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Birthday boys

Cat meets mouse. Mouse hits cat. Cat chases mouse. And the game only ends when one of them—usually the cat—is outgeneraled and outwitted.

As Tom & Jerry turns 70,we look at what makes this cat-and-mouse game so entrancing

Cat meets mouse. Mouse hits cat. Cat chases mouse. And the game only ends when one of them—usually the cat—is outgeneraled and outwitted. This is the basic storyline that the iconic Tom & Jerry cartoons have worked and reworked for 70 years. And going by how popular this franchise continues to be,it doesn’t seem likely to get old.

The antics of Tom and Jerry seem as fresh today as they did in William Hanna and Joseph Barbera’s 1939 animated short,Puss Gets the Boot. As Monica Tata,vice-president and deputy general manager of Turner International India,says,“Tom and Jerry have made millions laugh for seven decades with their endearing humour and pranks.

Fittingly,Cartoon Network is throwing a country-wide party to celebrate the duo’s birthday which includes 90 minutes of nonstop Tom & Jerry entertainment on the channel,from Monday to Thursday,and a TJ Express that will run between Churchgate and Virar in Mumbai,starting from March 8. These apart from having the duo pull pranks and surprise viewers in cities across the nation.

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But why does thepair deserve such a grand party? There is no doubt that they remain as popular as ever. There is also no doubt that the formula of the animation has pretty much remained unchanged through the decades. In fact,it’s probably this that is responsible for Tom and Jerry’s continuing appeal. Viewer Manav Khadkiwala says,“Tom & Jerry had perfected the art of slapstick comedy in a way very few other cartoons or films have ever managed to achieve. You can watch them even today and still laugh your head off.”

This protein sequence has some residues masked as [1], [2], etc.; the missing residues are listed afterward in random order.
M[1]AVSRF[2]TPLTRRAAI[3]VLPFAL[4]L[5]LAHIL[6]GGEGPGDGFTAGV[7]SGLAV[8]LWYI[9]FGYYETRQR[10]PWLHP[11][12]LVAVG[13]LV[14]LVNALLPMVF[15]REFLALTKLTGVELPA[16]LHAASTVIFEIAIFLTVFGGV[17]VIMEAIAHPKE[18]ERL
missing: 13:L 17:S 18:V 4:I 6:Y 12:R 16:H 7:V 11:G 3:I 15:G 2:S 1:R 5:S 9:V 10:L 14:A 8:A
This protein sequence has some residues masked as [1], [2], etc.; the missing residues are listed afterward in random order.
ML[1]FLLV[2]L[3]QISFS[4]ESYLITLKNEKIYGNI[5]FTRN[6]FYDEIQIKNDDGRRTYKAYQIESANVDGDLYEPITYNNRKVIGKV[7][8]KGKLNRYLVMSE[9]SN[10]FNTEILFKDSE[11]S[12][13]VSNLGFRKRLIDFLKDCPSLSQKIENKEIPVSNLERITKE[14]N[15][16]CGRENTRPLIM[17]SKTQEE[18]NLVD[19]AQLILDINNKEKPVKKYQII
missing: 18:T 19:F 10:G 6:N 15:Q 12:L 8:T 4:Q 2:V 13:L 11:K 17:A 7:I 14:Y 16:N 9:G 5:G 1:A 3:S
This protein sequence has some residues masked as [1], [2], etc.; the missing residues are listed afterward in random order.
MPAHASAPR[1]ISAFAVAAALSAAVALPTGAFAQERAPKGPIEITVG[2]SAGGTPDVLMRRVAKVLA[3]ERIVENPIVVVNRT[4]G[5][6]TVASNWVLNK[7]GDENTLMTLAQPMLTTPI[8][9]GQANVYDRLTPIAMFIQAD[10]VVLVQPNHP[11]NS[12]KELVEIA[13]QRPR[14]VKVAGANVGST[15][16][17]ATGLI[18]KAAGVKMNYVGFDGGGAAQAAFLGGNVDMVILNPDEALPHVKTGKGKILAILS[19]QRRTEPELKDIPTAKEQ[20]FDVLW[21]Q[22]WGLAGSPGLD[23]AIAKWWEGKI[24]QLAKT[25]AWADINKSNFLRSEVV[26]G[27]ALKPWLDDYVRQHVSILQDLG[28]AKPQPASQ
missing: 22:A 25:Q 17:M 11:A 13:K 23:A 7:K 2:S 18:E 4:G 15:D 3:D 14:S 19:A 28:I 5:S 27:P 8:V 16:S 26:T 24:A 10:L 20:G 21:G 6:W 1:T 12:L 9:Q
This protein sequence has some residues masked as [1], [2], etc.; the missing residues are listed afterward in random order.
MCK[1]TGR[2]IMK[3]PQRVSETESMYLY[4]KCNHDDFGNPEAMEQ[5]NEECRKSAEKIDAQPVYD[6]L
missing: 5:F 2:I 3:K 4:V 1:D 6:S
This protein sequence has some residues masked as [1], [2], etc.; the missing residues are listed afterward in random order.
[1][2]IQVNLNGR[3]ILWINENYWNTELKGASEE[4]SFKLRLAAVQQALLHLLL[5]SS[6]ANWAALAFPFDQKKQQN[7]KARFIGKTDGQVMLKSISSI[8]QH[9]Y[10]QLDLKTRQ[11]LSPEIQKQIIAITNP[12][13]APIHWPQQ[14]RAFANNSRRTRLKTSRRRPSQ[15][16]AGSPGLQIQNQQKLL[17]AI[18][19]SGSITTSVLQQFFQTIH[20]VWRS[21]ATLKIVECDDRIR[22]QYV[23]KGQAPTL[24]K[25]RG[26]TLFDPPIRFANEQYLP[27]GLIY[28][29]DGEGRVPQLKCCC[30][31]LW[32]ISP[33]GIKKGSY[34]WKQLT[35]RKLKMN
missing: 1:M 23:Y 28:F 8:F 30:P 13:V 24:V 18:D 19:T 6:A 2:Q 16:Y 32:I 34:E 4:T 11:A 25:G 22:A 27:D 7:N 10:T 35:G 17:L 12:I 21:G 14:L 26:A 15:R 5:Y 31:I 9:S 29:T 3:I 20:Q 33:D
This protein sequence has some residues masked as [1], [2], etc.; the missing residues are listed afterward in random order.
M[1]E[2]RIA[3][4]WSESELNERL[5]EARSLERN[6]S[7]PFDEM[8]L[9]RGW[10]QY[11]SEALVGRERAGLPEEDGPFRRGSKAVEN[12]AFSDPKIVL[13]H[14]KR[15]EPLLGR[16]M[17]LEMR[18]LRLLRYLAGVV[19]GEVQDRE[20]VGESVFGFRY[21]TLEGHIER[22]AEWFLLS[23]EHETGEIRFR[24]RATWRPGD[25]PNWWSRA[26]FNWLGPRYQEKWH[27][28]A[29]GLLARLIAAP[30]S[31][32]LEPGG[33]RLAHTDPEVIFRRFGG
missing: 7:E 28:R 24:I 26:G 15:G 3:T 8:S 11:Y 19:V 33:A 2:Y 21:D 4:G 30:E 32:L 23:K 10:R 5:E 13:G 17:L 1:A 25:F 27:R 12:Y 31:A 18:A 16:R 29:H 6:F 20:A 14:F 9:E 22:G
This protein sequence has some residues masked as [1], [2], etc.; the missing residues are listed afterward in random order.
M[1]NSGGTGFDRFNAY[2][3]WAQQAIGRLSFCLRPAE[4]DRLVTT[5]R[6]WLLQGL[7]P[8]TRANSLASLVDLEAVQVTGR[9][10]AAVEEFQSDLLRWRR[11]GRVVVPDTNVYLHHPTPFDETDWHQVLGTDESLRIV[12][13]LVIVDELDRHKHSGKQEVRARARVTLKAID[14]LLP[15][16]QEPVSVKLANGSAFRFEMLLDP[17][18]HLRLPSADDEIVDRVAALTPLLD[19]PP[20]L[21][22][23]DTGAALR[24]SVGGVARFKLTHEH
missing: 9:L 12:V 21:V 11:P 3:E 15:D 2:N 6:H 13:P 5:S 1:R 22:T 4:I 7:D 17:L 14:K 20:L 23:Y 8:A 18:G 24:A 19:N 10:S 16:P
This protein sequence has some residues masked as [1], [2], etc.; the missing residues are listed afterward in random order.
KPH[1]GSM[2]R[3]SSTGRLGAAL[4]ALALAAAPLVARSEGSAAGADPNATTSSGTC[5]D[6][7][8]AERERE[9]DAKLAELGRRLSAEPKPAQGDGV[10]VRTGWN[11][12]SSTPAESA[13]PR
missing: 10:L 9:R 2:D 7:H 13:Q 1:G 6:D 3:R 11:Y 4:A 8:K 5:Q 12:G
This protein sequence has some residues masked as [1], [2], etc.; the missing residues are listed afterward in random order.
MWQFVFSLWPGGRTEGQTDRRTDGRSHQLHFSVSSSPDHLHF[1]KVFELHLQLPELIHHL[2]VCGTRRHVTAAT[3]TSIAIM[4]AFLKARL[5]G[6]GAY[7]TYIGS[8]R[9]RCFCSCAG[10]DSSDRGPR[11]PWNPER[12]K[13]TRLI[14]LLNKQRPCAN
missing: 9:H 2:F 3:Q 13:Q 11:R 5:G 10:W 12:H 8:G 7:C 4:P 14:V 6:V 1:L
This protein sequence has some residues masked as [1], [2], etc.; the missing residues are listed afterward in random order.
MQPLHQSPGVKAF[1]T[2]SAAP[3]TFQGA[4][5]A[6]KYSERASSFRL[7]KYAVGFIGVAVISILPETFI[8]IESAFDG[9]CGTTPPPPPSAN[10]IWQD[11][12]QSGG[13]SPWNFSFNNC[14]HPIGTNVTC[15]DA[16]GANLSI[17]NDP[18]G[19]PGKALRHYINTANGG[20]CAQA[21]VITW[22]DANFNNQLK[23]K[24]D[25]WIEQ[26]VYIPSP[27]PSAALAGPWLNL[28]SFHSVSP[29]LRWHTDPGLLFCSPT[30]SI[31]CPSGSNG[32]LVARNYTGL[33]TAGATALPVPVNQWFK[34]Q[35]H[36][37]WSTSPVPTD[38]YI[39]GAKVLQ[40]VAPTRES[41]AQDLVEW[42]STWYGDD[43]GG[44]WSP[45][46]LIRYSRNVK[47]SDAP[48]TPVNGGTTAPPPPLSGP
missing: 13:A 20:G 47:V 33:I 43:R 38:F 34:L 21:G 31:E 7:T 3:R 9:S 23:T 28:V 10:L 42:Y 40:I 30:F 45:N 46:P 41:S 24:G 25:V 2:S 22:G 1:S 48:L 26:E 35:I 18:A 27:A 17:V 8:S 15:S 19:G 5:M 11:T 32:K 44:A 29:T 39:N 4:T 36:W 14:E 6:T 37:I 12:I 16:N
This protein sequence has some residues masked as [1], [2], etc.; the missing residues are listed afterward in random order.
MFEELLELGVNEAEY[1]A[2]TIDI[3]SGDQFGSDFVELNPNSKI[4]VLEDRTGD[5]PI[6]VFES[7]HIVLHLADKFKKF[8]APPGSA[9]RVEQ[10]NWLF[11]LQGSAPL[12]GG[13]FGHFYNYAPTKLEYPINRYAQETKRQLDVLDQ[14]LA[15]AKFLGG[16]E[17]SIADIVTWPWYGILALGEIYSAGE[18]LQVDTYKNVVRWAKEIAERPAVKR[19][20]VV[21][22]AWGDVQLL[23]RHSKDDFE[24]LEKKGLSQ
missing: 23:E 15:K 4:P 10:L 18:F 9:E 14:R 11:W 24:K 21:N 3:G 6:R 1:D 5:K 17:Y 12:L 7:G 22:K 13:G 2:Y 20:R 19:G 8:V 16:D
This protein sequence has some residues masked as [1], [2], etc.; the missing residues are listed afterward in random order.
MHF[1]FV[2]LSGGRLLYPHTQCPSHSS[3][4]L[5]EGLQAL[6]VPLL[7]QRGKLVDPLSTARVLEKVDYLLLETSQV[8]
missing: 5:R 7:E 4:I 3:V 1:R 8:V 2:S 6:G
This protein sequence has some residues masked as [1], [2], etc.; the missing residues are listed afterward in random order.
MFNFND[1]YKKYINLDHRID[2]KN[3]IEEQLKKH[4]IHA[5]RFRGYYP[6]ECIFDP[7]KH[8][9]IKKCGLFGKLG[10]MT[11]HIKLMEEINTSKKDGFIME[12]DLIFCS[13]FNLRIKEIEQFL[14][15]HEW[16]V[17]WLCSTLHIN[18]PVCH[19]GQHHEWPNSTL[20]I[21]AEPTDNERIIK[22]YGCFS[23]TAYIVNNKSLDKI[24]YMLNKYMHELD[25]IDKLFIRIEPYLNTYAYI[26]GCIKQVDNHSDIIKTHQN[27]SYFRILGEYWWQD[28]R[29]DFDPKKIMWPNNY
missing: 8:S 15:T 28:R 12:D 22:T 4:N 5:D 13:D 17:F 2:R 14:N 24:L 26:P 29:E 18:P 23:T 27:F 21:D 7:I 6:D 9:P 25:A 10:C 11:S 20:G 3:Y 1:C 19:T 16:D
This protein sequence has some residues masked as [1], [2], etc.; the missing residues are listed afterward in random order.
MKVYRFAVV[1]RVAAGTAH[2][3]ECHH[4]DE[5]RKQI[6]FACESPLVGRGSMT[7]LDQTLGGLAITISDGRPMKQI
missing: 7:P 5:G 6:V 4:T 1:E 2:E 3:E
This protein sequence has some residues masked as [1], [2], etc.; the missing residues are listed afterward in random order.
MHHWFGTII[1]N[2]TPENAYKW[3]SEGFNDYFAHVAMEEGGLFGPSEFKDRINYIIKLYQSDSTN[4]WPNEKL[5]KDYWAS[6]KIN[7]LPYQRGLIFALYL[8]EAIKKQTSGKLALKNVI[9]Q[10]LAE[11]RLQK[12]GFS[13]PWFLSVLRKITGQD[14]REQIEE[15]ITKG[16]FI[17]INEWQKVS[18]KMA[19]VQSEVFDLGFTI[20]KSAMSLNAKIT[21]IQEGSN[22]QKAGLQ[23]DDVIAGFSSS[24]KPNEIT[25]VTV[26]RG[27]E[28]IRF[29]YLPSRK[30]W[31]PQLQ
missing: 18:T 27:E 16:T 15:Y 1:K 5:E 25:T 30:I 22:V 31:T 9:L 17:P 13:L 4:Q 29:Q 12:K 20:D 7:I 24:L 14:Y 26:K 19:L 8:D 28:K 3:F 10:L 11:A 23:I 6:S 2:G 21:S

It’s interesting to note that the Tom & Jerry shorts produced in the 1960s (the Gene Deitch era and later,the Chuck Jones era) have been criticised precisely for having plots that are complicated. According to another viewer Aveek Chatterjee,“there were ridiculous sub-plots which felt like they were deviating from the true T&J spirit which was basically about a cat chasing a mouse. Earlier cartoons showed Tom as more of a threat to Jerry,he had more character in those. In the latter ones,Tom became this one dimensional figure who you knew was going to get battered and bruised.” The doing away of Scott Bradley’s instantly recognisable theme music and beloved side characters like Spike the dog,Mammy Two-Shoes and Nibbles didn’t help much either.

Strange as it may seem to diehard fans,the cartoon has often come under fire for its use of violence as a humour device. It’s quite usual for Tom or Jerry to get sawn into two,have their head blown off or land on something sharp. In fact,The Simpsons’ characters,Itchy and Scratchy are meant to be Tom and Jerry spoofs and they often parody the extreme violence of the original,by engaging in even more gruesome and gratuitous violence.


Actor Arshad Warsi makes it clear that for him,using violence to generate laughs clearly crosses the line. “I won’t even let my kids watch Tom & Jerry. It’s too violent,” he states. On the other hand,there’s Pooja Bedi,who not only has fond childhood memories of being addicted to the cartoon,but also has no problem letting her children watch it. “We’ve all grown up on Tom & Jerry and the violence certainly hasn’t affected us. It’s just simple fun and parents should learn not to analyse too much.”

First published on: 08-03-2010 at 02:08:11 am
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